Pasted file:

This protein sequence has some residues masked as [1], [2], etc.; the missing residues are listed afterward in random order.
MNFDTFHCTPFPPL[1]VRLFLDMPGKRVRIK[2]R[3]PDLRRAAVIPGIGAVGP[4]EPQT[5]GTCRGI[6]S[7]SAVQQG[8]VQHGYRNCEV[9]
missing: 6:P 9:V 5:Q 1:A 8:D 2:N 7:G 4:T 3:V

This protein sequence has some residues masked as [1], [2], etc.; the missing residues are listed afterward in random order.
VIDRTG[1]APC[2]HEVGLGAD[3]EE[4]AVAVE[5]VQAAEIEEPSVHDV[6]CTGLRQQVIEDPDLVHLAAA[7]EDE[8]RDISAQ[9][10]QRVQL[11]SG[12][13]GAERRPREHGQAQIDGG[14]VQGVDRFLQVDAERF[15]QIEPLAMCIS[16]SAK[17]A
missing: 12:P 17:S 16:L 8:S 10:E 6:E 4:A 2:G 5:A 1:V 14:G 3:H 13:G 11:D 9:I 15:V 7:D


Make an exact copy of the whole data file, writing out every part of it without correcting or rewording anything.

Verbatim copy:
This protein sequence has some residues masked as [1], [2], etc.; the missing residues are listed afterward in random order.
MNFDTFHCTPFPPL[1]VRLFLDMPGKRVRIK[2]R[3]PDLRRAAVIPGIGAVGP[4]EPQT[5]GTCRGI[6]S[7]SAVQQG[8]VQHGYRNCEV[9]
missing: 6:P 9:V 5:Q 1:A 8:D 2:N 7:G 4:T 3:V

This protein sequence has some residues masked as [1], [2], etc.; the missing residues are listed afterward in random order.
VIDRTG[1]APC[2]HEVGLGAD[3]EE[4]AVAVE[5]VQAAEIEEPSVHDV[6]CTGLRQQVIEDPDLVHLAAA[7]EDE[8]RDISAQ[9][10]QRVQL[11]SG[12][13]GAERRPREHGQAQIDGG[14]VQGVDRFLQVDAERF[15]QIEPLAMCIS[16]SAK[17]A
missing: 12:P 17:S 16:L 8:S 10:E 6:E 4:A 2:G 5:A 1:V 14:G 3:H 13:G 11:D 9:I 15:V 7:D